MIAMI (CBSMiami) – A pair of bald eagles decided to start building their nest in an unlikely spot—a cell phone tower in South Florida.
CBS4 used a drone to capture a bird's eye view of the nest perched atop a cellphone tower in North Miami-Dade.
"I noticed them about three months ago when I go outside I see them flying back and forth to build the nest," said Richard Kresge who spotted the eagles.
People who work in the shopping plaza off US1 and 155TH Street where the birds decided to set up shop have spotted them swirling around the tower. Many have captured photos, documenting and watching as the nest gets bigger.
"When were out doing our smoking and grilling sometimes we see the eagle flying back and forth," said Feliciano Jones. "I'm very surprised because I never thought it would be in this type of area."
Aviation Biologist Donna Molfetto with the Patricia and Phillip Frost Science Museum said the nest is a rare sight.
"There's plenty of eagles in Central Florida because it's a little more agricultural and a little more natural there's big open spaces for them but Miami Dade is so urban," Molfetto said. "It's pretty cool that it's in an urban place like less than a quarter of Eagle nests are built on artificial structures and this particular artificial structure seems to be like a perfect platform for them."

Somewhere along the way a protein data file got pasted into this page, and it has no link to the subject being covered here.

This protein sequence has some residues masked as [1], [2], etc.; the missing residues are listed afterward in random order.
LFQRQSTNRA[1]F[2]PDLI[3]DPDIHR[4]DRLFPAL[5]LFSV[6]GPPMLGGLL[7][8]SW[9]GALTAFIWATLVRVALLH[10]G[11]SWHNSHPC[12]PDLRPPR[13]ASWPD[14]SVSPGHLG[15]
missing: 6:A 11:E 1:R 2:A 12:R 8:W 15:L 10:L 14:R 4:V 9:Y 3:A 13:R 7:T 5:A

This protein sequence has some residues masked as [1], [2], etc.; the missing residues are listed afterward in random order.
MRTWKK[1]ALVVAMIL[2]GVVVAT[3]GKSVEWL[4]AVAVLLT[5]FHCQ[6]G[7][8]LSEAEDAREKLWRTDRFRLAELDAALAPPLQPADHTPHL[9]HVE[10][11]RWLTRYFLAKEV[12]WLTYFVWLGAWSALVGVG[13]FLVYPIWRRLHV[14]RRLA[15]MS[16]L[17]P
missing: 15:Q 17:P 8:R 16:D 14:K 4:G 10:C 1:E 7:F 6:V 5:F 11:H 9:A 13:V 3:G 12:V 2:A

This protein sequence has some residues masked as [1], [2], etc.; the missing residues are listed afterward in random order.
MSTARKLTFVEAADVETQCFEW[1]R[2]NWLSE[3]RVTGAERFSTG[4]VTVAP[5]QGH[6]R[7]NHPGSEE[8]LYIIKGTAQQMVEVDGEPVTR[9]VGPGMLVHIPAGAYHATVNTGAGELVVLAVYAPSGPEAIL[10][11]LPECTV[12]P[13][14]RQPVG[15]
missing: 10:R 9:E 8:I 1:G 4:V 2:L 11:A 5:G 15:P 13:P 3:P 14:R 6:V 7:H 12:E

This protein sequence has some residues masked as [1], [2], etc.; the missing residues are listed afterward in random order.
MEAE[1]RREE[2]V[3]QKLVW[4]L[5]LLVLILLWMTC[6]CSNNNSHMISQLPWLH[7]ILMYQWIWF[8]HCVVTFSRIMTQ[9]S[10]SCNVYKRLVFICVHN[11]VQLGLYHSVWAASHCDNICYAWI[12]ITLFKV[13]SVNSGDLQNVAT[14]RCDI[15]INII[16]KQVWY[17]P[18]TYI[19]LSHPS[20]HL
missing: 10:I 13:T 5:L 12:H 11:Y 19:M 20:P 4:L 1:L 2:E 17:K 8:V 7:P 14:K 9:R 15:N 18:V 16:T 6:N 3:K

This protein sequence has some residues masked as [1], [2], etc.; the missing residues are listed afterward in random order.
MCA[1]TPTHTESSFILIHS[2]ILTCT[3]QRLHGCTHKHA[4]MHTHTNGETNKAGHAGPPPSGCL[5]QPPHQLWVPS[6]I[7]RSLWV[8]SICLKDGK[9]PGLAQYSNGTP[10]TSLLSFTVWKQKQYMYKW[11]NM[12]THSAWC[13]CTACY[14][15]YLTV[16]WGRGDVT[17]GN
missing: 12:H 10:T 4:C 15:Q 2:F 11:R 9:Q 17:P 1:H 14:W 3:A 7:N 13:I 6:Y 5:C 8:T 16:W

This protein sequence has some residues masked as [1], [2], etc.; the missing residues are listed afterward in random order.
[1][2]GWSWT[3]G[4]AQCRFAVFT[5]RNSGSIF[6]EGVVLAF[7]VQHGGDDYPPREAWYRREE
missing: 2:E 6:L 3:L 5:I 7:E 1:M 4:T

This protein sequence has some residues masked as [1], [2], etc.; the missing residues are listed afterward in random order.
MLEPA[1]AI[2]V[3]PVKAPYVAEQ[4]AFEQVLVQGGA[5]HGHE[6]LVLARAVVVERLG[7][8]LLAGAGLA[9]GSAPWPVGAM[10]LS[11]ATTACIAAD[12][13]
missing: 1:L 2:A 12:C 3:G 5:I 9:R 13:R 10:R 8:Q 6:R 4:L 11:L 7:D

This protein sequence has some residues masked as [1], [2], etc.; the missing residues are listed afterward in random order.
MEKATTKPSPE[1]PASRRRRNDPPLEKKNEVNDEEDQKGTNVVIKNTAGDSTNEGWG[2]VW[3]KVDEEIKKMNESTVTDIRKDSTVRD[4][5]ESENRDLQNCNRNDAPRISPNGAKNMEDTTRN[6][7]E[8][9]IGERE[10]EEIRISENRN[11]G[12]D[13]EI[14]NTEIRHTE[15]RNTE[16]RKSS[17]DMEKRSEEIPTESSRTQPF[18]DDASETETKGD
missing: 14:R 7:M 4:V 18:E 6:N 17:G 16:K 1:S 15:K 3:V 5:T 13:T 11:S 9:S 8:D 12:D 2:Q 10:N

The Florida Fish and Wildlife Conservation Commission said they've only confirmed two bald eagle's nest this season and, while all nests aren't documented by the state, if the nest is completed it will be the fourth confirmed nest in the county since the 80s.
"Even though bald eagles were taken off the endangered species list in 2007-- they are still protected-- and it's illegal to harm or disturb them."
If the pair in North Dade isn't bothered and decide to stay, they could call that nest home for years to come.
"For eagles it's kind of late in their breeding season so I don't think they'll be breeding this year but they come back, they're very loyal to nest sites, so that nest can get to be over a ton in weight 13 feet wide, 8 feet deep. So they'll just keep coming back building on that nest and hopefully next year they'll lay some eggs but we can't rule out this year," said Molfetto.
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